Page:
A new journal on the scientific study of religion is about to begin publication. The first issue of Religion, Brain & Behavior is to appear in February 2011 from Taylor & Francis journals. Neurologist Patrick McNamara (Boston University), Anthropologist Richard Sosis (University of Connecticut), and Wesley Wildman are the co-editors, with James Haag (Suffolk University) as assistant editor.
The aim of Religion, Brain & Behavior (RBB) is to provide a vehicle for the advancement of current biological approaches to understanding religion at every level from brain to behavior. RBB unites multiple disciplinary perspectives that share these interests. The journal seeks empirical and theoretical studies that reflect rigorous scientific standards and a sophisticated appreciation of the academic study of religion. RBB welcomes contributions from a wide array of biological and related disciplines, including cognitive science, cognitive neuroscience, evolutionary psychology, social psychology, evolutionary anthropology, social neuroscience, neurology, genetics, demography, bioeconomics, neuroeconomics, physiology, developmental psychology, psychology of religion, moral psychology, archaeology, mimetics, behavioral ecology, epidemiology, public health, cultural evolution, and religious studies. In summary, RBB considers high quality papers in any aspect of the brain-behavior nexus related to religion.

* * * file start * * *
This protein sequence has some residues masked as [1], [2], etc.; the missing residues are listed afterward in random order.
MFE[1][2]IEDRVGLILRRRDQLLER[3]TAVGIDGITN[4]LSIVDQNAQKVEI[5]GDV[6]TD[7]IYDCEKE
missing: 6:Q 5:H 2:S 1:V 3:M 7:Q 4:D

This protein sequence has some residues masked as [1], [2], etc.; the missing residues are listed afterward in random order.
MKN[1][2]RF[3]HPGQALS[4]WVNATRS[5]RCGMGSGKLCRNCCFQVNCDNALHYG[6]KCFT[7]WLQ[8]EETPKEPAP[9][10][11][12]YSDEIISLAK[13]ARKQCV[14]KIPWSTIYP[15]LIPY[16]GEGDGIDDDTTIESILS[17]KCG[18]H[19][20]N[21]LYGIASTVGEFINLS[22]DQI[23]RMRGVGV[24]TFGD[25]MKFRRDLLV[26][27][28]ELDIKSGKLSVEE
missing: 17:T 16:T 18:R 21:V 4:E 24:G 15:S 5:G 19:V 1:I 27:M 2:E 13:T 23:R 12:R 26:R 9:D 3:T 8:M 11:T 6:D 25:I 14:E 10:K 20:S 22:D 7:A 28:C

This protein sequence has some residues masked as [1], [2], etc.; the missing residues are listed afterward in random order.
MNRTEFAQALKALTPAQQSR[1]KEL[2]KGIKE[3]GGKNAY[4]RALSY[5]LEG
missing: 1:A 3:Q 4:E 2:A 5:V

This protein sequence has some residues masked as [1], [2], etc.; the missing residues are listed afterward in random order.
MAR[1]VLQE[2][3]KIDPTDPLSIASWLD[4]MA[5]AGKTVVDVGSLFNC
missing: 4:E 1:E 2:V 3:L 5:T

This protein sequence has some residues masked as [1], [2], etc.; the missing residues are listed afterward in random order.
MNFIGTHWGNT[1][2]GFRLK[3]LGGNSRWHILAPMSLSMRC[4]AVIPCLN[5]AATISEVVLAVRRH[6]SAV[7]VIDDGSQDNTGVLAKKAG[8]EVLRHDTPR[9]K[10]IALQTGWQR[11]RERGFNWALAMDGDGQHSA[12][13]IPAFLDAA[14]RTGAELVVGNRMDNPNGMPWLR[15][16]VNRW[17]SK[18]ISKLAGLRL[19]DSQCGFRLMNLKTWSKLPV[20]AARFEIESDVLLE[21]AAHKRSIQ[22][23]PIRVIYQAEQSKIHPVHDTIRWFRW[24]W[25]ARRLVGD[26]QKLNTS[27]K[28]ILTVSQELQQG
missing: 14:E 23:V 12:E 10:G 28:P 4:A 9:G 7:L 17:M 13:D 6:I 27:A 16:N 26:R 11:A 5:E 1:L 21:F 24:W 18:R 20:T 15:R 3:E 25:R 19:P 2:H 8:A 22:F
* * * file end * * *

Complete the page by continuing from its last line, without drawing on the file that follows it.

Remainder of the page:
RBB publishes high quality research articles, target articles with about ten solicited commentaries and an author response, case studies, and occasional review articles. Issues are published three times during 2011, and four times annually from 2012 onwards. All articles published in this journal have undergone a rigorous process of peer review.
The prestigous Editorial Board of Religion, Brain & Behavior and information about how to submit articles for the journal is posted on the journal’s home page at the Institute for the Bio-Cultural Study of Religion, and also at the Taylor & Francis site for the journal.